Mike Chau is at his home in Queens, one of his three Instagram-famous children yelling in the background, when he says it: He’s been losing followers for months. The 38-year-old Queens native, better known by his social media handle @foodbabyny, has been posting photos of his children napping in Hunan restaurants and strapped into car seats with buckets of fried chicken for the past eight years. And for the most part, it’s gone pretty well. “I’ve gained at least one follower every single day since I started this account,” Chau says, more than 300,000 followers later.
Last year, his account went into “free fall.”
Chau, who works full-time as a software developer, monitors his and other food influencers’ profiles using Social Blade, a website that collects data on social media accounts across platforms like Instagram and Twitter. He first noticed he was losing followers a little over a year ago (although the website indicates his account has been on the decline since before the pandemic began). Anywhere from one to one hundred people are unfollowing @foodbabyny each day, he says. The losses totaled some 7,000 followers in the last year alone.
“At first I was really disheartened,” Chau says. And then he realized it’s happening to food influencers across the city.
A decade after Instagram unseated Facebook as the internet’s dominant platform, social media’s tectonic plates are shifting again. TikTok, the short-form video sharing app your parents are already using is upending the landscape, causing companies like Instagram to switch up their algorithms and launch their own versions of the app. Now Chau and a generation of early food influencers are fighting to stay relevant.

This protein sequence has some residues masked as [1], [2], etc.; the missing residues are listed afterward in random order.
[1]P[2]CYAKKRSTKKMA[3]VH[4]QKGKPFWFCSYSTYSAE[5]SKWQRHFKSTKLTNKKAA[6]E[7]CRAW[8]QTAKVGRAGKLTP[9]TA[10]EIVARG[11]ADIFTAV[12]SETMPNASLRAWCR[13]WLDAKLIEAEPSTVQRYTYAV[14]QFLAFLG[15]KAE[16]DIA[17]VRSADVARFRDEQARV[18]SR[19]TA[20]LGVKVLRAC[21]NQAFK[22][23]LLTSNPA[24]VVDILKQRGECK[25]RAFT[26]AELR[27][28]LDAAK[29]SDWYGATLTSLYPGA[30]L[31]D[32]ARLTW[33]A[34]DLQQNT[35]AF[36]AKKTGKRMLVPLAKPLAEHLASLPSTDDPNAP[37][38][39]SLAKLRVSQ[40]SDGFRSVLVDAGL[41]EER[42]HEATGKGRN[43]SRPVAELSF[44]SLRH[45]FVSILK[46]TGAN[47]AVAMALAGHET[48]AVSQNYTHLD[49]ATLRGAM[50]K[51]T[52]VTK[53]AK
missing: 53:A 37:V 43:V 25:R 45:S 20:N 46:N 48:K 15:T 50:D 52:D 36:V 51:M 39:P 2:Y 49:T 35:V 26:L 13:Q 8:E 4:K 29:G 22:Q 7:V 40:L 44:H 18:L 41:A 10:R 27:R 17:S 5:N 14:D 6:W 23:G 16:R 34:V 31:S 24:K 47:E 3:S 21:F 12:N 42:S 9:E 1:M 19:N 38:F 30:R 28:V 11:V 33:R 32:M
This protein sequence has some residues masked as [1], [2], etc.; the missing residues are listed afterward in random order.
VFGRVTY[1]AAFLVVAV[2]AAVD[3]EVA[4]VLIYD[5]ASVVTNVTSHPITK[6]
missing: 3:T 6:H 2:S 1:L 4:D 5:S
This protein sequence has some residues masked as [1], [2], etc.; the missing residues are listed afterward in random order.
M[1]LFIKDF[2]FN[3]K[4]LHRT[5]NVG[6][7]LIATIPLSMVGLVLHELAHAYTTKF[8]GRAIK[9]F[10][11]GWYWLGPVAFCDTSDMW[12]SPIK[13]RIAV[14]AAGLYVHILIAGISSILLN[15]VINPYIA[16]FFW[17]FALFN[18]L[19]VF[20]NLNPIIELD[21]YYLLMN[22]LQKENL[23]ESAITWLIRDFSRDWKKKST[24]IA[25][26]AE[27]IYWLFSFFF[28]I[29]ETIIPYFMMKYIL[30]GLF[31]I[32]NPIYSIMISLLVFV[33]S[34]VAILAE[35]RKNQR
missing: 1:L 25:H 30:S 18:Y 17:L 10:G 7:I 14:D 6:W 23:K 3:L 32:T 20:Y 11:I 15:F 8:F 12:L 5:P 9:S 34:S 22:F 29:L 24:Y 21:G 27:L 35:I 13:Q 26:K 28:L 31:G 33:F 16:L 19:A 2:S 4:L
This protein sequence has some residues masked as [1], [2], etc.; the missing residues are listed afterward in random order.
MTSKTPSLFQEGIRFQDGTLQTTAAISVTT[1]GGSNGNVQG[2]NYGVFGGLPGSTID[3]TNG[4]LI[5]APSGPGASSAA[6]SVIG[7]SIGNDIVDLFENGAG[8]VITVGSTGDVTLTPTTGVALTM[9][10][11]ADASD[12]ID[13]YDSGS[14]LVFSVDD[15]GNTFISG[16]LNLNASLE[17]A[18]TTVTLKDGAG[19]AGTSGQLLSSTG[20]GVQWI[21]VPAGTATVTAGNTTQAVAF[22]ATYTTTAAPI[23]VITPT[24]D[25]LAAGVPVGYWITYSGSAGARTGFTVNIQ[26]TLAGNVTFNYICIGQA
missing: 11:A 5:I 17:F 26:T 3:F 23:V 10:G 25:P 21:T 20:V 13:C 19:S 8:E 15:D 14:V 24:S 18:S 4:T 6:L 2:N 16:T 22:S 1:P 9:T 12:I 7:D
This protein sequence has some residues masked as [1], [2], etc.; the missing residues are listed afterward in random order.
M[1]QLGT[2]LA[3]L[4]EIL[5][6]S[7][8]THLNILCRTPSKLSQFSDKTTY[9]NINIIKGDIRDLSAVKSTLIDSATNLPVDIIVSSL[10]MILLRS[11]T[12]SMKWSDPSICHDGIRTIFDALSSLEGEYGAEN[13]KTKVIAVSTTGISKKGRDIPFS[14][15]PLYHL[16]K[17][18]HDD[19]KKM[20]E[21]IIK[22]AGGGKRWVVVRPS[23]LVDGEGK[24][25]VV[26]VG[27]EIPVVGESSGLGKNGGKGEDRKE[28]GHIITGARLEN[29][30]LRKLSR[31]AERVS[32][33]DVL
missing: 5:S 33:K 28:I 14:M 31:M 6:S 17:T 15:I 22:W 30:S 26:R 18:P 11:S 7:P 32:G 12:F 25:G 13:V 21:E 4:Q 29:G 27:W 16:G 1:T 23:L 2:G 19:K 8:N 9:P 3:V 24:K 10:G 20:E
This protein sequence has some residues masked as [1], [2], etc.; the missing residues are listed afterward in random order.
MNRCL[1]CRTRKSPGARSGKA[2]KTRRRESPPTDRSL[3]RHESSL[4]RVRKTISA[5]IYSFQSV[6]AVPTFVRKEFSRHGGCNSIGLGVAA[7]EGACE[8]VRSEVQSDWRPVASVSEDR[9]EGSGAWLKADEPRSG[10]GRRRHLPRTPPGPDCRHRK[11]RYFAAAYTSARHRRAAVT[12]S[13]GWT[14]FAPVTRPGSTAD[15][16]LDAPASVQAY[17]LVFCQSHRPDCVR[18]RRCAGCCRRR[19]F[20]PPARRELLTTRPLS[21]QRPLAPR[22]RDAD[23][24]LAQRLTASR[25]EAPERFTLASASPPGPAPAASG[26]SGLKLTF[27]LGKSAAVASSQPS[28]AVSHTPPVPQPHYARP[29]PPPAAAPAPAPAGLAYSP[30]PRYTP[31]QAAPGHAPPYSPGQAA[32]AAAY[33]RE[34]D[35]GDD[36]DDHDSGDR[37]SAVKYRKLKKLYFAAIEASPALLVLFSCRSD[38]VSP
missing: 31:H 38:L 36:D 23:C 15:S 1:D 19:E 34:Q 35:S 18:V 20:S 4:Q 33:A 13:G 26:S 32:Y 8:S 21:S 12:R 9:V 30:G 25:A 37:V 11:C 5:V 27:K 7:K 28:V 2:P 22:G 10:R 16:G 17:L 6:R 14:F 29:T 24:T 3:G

“TikTok is where Instagram was in 2016,” says Emily Schultz, a social media manager at Bento Box, a tech company that consults on restaurants’ online presences. “A year ago, the question was, ‘Do we need to be in it?’ Now it’s, ‘How do we get in it?’”
Like many of the city’s dominant Instagram food influencers, Chau started on the app in 2014, when square, heavily edited photos flooded the app, but most people were starting to suspect that the Buenos Aires filter might not actually look good. He started @foodbabyny because he was trying to avoid being “that person” who only posts food photos, or only shares pictures of their kids, he says. Instead, he aimed to become one of few people on the app to do both at the same time.
There were only a handful of local food influencers on Instagram at that time, but certain trends were already taking shape. “People liked seeing over-the-top photos of delicious-looking food,” Chau says, citing the Black Tap milkshakes that plagued Instagram feeds in 2015. “It wasn’t necessarily good food. It was just things that caught people’s eye.” His account didn’t hold back: @foodbabyny became an online shrine to gravity-defying noodle pulls, melty grilled cheeses, and just about anything that could be cut in half and shoved in front of a camera.
The next era of food influencing is headed in a more casual direction, driven by TikTok. The video-sharing app made its debut in the United States in 2017, hitting 1 billion monthly active users last fall. Most social media apps never reach that milestone, and in Instagram’s case, it took more than eight years to achieve. Now, legacy influencers are grappling with a shift to video on their home court.
Greg Remmey and Rebecca West-Remmey, the husband-wife influencers behind the Instagram account @devourpower and its 1.5 million followers have watched the app contort itself to compete with rival social media companies for years. The platform added video in 2013 — an answer to the late, lamented video-sharing app Vine — followed by Instagram Stories in 2016, a shameless copy of Snapchat’s “stories” feature that allows users to share videos that expire after 24 hours. And then came Reels, Instagram’s clunky TikTok replica.
The prioritization of video on the app has been tough for some influencers, who just a few years ago were more preoccupied with figuring out the right angle to photograph a corn dog. “Before you could just post a picture of yourself holding this crazy burger, and it would get 20,000 or 30,000 likes,” says Remmey. “Now you have to tell some sort of story. You have to give a little personality.”